Three bands, three cities and vigor to exceed the boundaries of the music industry took the Catalyst Atrium stage on Friday night — all in the name of rock ‘n’ roll.
“For the funkiest part of Northern California, Santa Cruz, this song’s called ‘Drive North,’” said SWMRS singer and guitarist Cole Becker into the mic before starting to play. The line “I hate Los Angeles” was repeated throughout the chorus with a scowl on his face.
The alternative rock and surf-punk band of four from Oakland, SWMRS — pronounced “swimmers” — fueled the energy of the crowd of about 100 with tracks from their debut album “Drive North.” The LP is expected to be released on Feb. 12 via their personal label, Uncool Records, produced by FIDLAR lead singer Zac Carper.
Before the formation of SWMRS, the band dabbled in different musical spheres, from Vans Warped Tour in 2013 to the festival Beach Goth in 2015, until abandoning their label Rise records and starting fresh with Uncool Records in early September. Now the band consists of brothers Cole and Max Becker on vocals and guitar, drummer Joey Armstrong and bassist Seb Mueller.
Drawn to West Coast surf culture, Creative Director Hedi Slimane of Saint Laurent Paris fashion line noticed the Becker brothers at Burgerama in 2015. SWMRS was then asked to release an original song for Saint Laurent Paris’ Surf Sound Spring/Summer 2016 Collection as tribute to the California music scene — embodying a gritty surf-rock sound.
“To truly be groundbreaking, you have to control the means of production,” said audience member and KZSC radio DJ Alex Seradj. “By starting their own label SWMRS proved they’re punk as hell — and groundbreaking.”
“Drive North” is a tribute to the music scene in the Bay Area, shifting the attention away from Los Angeles, an industry where artists yearn for originality and “corporate control” dominates.
“I think that too much stuff revolves around LA and New York City,” said SWMRS member Max Becker. Max said he noticed the presence of the tech industry beginning to outweigh the art industry of the bay.
But beyond the tech boom, guitarist Jesse Nestler of the Watergate Sandals, a band of four UCSC students who kicked off the show, acknowledged the importance of being well-established as a band to succeed. The band’s fusion of psychedelic, metal, glam, punk, surf and garage rock — self-categorized as “scooter rock” — is well received in Santa Cruz.
“We can count on [Santa Cruz fans] to fill up our shows,” Nestler said. “But when we play Oakland or San Francisco it’s a bit harder to draw a crowd, unless we’re playing with a band more established in that scene.”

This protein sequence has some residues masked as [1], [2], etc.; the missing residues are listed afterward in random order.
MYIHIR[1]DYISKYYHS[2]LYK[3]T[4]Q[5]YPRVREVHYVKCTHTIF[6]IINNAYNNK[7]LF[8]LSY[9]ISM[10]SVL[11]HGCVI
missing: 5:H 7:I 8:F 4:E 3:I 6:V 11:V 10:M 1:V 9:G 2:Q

Despite these barriers, The Watergate Sandals takes pride in their successes, and recognizes the standards of the music industry.
“It’s hard to draw attention to music that isn’t part of what corporations in the industry have deemed as entertaining,” said Watergate Sandals drummer Zane Shattuck. “There are so many outside forces in this world that will try to convince you that you can’t achieve the impossible when in actuality, you really can.”
The Aquadolls followed, voicing the same message of breaking free from the confinement. They advocated rebelling against authority figures like parents and teachers, particularly for the younger fans at the show.
Crowd surfers were thrown about, and concert attendees moshed, nodding along with the anarchical messages of the artists that voiced the constraints of the industry. Fans sang along as SWMRS played their hit single, “Miley” which supports Miley Cyrus’ eccentricity and free spirit, after being ridiculed by the media in her transition from Disney Channel.
“You push the envelope on all sides, I can’t get enough, alright,” the Becker brothers from SWMRS sang.
SWMRS channeled this cutting edge attitude on stage, and didn’t bite their tongue when it came to opinions about their experiences in the music industry. This idea of fearless innovation in the music industry resonated with Zane Shattuck, too.
“Pushing the envelope with music involves doing things that others may not understand or like but instead doing them anyway because they are true to your artistic vision,” said Watergate drummer Shattuck. “Having a voice is an integral part of being in a band because, of course whatever music you’re making is going to convey some sort of message that others will either flock to or reject.”
The string of bands aims to make their marks in the corporate entertainment industry and enjoy doing it.
“Sometimes it feels like David versus Goliath,” Shattuck said. “But just as in the story, it only takes one well aimed stone, as is our music, to bring down a megalith, as is the corporate music industry today.”